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In the month of June 2012, competition commission had passed a judgment (Case no 29/2010 – Builders Association of India’s case) in a complicated case which involved interpretation of economic variables and substantial question of facts. Students of professional courses should know about the case since in my opinion questions relating to this case might appear in the Law paper. I will try my level best to explain the case as lucidly as possible.

About Oligopoly & Cartel

Please recall what we have learnt during our CPT or during our college days in Economics. Oligopoly is a market situation wherein there are very few sellers when compared to the quantum of buyers. Since competition is very low in an oligopolistic market, the prices will certainly cover the cost. The price is not determined by the demand. It is determined by the profit fixed by the sellers. Every seller is watchful of his competitor. If one seller reduces price by say 5%, the other will cut by 6% and all the others will follow the suit. So there is always a risk of price war in an oligopolistic market.

Now look at section 2(c) of Competition Act. It says that "cartel" includes an association of producers, sellers, distributors, traders or service providers who, by agreement amongst themselves, limit, control or attempt to control the production, distribution, sale or price of, or, trade in goods or provision of services. What has happened in the current case is that the Builders Association of India (BAI) has proved that cement companies have formed a cartel due to which the companies have been penalised to the extent of 50% of the net profits.

Contention of Builders Association of India

BAI stated that the cement industry in India is an oligopolistic market. Most of the big companies have formed Cement Manufacturers Association (CMA). BAI said that CMA holds lot of meetings during which all the members of CMA had agreed to raise the price of cement. It was proved that almost every time there was CMA meeting, the prices of cement increased. It also brought before the attention of commission various statistics released by CMA itself which stated that the cement companies have underutilised their capacity. BAI further alleged that the CMA members deliberately under-utilised their capacity to create shortage of cement supply. There was strong correlation of price, dispatch and production of all the members of CMA. This is achieved because all the members of CMA share price sensitive data and they have agreed not to compete among themselves. BAI said that all the members have agreed among themselves that they will uniformly increase the price so that all the players will make good profit. It stated that the total quantity produced by cement manufacturers had increased in Fyr 09-10. Also the cost of production of cement have come down because they have been increasingly using Fly ash for cement production which is available for free of cost from State owned thermal plants. If there was genuine economics, increase in quantity of production would have resulted in economy of scale – which would have resulted in fall in cost and price. However, the prices have increased significantly. Also profit margins as per their audited financials have increased significantly.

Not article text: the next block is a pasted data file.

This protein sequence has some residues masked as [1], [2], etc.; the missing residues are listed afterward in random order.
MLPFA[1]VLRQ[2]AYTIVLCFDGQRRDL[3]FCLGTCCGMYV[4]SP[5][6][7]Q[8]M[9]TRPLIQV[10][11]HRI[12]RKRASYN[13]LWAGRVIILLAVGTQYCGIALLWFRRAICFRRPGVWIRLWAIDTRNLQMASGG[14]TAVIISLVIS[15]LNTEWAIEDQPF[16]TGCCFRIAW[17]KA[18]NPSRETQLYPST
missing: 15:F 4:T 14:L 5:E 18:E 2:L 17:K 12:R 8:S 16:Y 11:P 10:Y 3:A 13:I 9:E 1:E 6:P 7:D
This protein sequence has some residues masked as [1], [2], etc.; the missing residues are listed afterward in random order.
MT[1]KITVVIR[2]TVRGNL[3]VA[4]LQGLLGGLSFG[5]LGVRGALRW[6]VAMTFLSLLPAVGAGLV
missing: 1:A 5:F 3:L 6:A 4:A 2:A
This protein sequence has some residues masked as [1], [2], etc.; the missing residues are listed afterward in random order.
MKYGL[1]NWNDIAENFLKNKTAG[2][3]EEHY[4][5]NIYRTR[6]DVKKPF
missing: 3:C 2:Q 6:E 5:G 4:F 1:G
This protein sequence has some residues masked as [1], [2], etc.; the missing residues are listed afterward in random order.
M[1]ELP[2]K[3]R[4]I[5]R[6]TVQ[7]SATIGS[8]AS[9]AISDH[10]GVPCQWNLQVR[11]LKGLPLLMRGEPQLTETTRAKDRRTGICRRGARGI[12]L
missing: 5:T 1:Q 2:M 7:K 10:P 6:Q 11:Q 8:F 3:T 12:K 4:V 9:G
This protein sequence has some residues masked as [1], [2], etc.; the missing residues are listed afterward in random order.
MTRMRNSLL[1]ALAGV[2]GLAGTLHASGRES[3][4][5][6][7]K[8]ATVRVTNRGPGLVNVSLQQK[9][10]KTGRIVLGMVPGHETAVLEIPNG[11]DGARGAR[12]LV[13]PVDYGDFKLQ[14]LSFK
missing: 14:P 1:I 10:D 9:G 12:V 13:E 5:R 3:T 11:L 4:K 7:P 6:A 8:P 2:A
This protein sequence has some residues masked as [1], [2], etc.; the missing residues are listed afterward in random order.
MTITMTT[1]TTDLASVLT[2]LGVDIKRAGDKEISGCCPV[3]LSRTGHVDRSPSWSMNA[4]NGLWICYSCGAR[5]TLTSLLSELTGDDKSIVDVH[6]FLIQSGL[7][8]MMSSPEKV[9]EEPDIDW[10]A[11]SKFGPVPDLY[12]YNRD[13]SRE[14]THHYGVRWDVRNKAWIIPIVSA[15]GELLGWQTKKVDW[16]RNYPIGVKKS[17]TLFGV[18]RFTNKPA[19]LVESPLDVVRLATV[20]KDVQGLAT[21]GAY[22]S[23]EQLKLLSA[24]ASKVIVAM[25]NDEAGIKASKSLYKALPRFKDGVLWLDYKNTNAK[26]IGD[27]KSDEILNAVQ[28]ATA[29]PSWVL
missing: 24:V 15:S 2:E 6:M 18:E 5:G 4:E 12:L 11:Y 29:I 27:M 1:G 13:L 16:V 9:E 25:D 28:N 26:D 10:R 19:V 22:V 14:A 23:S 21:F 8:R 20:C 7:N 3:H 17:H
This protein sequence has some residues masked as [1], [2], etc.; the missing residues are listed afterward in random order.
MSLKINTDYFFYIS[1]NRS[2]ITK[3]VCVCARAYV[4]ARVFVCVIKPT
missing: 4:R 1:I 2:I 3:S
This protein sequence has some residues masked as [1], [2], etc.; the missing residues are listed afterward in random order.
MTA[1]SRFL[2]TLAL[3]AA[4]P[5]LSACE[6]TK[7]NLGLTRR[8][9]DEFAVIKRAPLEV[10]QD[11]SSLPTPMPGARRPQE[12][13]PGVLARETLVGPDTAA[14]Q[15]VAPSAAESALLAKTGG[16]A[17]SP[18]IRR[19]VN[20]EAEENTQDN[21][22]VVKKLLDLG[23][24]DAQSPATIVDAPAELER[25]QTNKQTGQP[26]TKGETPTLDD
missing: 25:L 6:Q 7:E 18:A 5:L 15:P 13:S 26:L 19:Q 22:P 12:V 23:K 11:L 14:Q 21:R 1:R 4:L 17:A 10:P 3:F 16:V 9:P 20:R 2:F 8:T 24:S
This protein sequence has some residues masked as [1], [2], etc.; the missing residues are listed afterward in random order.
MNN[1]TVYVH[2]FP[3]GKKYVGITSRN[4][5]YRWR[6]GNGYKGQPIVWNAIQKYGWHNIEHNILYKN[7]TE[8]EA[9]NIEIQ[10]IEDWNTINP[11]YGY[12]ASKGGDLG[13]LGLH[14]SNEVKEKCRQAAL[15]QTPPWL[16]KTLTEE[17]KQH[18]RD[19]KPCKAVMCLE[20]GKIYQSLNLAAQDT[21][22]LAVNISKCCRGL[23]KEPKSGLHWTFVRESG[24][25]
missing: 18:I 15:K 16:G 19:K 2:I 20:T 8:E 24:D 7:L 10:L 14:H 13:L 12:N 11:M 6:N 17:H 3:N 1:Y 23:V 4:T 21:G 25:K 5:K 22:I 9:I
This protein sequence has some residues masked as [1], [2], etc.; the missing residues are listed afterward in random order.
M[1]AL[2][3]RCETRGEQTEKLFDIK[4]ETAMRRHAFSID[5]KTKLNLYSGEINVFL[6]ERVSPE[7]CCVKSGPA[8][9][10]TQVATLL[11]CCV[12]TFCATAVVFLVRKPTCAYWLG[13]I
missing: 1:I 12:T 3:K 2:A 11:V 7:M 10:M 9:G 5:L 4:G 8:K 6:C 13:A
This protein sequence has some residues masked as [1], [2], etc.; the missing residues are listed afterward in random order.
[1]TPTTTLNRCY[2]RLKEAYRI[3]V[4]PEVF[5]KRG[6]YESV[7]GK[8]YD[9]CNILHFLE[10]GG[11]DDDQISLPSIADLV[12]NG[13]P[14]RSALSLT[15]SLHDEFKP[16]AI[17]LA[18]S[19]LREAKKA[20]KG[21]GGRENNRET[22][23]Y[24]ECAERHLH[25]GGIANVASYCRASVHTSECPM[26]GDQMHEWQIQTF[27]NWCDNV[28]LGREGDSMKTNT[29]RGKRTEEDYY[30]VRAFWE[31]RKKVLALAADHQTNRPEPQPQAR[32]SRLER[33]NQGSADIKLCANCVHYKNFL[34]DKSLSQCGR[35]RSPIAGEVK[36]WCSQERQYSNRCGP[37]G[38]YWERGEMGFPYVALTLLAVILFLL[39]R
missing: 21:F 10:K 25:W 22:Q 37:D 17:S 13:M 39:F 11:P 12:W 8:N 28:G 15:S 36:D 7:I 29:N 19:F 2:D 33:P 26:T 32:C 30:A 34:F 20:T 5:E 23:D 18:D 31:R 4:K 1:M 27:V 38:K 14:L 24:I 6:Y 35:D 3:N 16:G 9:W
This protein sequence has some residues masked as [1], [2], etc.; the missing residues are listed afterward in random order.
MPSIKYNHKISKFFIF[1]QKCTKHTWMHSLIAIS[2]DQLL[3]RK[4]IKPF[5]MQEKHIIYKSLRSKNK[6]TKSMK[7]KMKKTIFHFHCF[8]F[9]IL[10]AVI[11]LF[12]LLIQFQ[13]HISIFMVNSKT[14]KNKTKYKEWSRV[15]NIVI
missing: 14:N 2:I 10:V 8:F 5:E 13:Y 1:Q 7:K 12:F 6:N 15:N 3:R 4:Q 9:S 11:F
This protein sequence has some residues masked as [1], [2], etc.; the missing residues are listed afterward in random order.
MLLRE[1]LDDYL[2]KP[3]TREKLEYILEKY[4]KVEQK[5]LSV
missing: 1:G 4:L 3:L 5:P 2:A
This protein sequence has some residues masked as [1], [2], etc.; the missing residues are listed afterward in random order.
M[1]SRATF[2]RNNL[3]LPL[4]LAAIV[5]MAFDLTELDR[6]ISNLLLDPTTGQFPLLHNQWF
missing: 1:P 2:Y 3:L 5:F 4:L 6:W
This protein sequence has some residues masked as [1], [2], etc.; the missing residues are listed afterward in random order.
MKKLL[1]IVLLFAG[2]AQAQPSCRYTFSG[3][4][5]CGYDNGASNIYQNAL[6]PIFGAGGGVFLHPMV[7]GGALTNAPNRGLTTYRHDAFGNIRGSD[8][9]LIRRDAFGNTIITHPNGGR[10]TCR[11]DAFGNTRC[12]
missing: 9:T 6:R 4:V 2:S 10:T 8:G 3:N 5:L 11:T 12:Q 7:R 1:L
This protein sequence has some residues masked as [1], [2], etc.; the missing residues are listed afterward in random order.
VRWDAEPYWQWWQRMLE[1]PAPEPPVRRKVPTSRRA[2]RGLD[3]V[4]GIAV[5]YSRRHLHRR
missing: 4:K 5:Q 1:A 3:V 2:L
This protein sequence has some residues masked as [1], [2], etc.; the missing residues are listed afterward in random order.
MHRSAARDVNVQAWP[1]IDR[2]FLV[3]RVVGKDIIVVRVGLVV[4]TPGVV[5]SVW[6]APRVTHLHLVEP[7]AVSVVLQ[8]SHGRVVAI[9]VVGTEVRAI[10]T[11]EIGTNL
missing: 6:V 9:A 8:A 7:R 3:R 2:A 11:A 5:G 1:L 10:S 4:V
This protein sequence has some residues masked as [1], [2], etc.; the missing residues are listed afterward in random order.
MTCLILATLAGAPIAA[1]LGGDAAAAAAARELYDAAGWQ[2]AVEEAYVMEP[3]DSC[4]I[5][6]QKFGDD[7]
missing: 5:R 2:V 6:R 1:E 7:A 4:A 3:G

Reply by the CMA and its members

CMA and its members stated price of cement is not fixed based on cost plus margin basis – because it is in an oligopoly. The members stated that one member fixed the price only to respond to the price fixation by his competitor. This resulted in positive correlation among the prices.  Most of them said that they have under-utilised the capacity since there was fall in demand of cement. They also said that CMA is not an association with an intention to limit supply and hence cannot be considered as cartel. It is just like any other association. There is no agreement among the cement companies or among the CMA members to restrict the supply of cement. The provisions of cartel came to effect only by notification dated 20.5.09. However the Director General had considered the data prior to 20.5.09 in proving the presence of cartel.

Final verdict by Commission

Commission after going through the arguments of both the parties observed the following:

1. It is unacceptable to state that the demand of cement has come down because the real estate sector has grown rapidly.

2. To brand an association as a Cartel, it is not necessary that there should be a formal agreement. The existence of cartel can be proved using circumstantial evidence. Sharing of price sensitive data, production and dispatch details etc are strong circumstantial evidences that suggests that the members of CMA have indulged in a cartel. U/s 2 of Competition Act, "agreement" includes any arrangement or understanding or action in concert,—

(i) Whether or not, such arrangement, understanding or action is formal or in writing; or

(ii) Whether or not such arrangement, understanding or action is intended to be enforceable by legal proceedings

3. If the members of CMA had fixed the price to respond to competitors’ pricing, why didn’t they produce documentation to prove that they have fixed the price to respond to competitors’ price?

4. The director general had used data prior to 20.5.09 only to understand the trend of economic variables. Consequently, it can’t be stated that the law had been enforced retrospectively.

5. The circumstantial evidences are strong enough to suggest that the CMA and its members indulged in cartel.

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